Will the GOP Mount a Third-Party Challenge to Trump?Roundup
tags: election 2016, GOP
Donald Trump may have eased some Republican fears Tuesday night when he declared his intention to stay inside the party. But if their angst has been temporarily eased at the prospect of what he would do if he loses, they still face a far more troubling, and increasingly plausible, question.
What happens to the party if he wins?
With Trump as its standard-bearer, the GOP would suddenly be asked to rally around a candidate who has been called by his once and former primary foes “a cancer on conservatism,” “unhinged,” “a drunk driver … helping the enemy.” A prominent conservative national security expert, Max Boot, has flatly labeled him “a fascist.” And the rhetoric is even stronger in private conversations I’ve had recently with Republicans of moderate and conservative stripes.
This is not the usual rhetoric of intraparty battles, the kind of thing that gets resolved in handshakes under the convention banners. These are stake-in-the-ground positions, strongly suggesting that a Trump nomination would create a fissure within the party as deep and indivisible as any in American political history, driven both by ideology and by questions of personal character.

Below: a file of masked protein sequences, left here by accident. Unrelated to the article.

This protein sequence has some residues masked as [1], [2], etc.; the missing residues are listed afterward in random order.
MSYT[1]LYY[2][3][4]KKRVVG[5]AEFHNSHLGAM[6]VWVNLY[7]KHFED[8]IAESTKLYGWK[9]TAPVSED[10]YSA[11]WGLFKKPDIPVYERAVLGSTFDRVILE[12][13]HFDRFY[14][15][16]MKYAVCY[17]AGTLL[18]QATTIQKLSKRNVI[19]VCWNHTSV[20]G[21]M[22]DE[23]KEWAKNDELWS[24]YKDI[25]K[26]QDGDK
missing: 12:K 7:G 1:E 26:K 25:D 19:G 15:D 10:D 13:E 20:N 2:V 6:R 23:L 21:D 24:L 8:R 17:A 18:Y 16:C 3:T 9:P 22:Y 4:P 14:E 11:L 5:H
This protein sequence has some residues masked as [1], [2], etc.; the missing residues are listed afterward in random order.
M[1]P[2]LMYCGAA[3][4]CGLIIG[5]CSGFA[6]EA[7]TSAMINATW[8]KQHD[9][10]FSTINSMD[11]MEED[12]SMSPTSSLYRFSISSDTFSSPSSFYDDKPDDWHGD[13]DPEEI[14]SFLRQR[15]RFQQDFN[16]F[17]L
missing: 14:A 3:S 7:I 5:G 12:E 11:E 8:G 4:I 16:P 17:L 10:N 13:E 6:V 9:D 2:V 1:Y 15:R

Indeed, it would be a fissure so deep that, if the operatives I talked with are right, Trump running as a Republican could well face a third-party run—from the Republicans themselves.
That threat, in turn, would leave Republican candidates, contributors and foot soldiers with painful choices. A look at the political landscape, the election rules and the history of intraparty insurgencies suggests that it could turn 2016, a year that offered Republicans a reasonable chance to win the White House and with it total control of the national political apparatus, into a disaster. ...
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